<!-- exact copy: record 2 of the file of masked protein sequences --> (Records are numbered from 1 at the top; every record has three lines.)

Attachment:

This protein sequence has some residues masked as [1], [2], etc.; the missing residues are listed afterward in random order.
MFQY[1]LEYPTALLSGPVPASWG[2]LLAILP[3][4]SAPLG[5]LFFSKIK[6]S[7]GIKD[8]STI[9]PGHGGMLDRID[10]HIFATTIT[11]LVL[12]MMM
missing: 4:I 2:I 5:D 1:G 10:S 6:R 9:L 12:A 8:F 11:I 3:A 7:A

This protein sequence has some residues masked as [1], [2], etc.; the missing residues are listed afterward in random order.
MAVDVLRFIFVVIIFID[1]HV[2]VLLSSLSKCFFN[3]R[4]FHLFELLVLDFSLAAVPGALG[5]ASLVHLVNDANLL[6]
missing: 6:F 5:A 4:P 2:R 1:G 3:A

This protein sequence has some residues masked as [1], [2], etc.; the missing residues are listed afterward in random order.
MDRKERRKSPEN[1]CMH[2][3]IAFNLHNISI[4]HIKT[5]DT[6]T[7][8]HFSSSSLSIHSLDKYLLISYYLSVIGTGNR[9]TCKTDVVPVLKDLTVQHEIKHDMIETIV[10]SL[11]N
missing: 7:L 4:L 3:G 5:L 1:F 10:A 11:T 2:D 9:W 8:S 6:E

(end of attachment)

This protein sequence has some residues masked as [1], [2], etc.; the missing residues are listed afterward in random order.
MAVDVLRFIFVVIIFID[1]HV[2]VLLSSLSKCFFN[3]R[4]FHLFELLVLDFSLAAVPGALG[5]ASLVHLVNDANLL[6]
missing: 6:F 5:A 4:P 2:R 1:G 3:A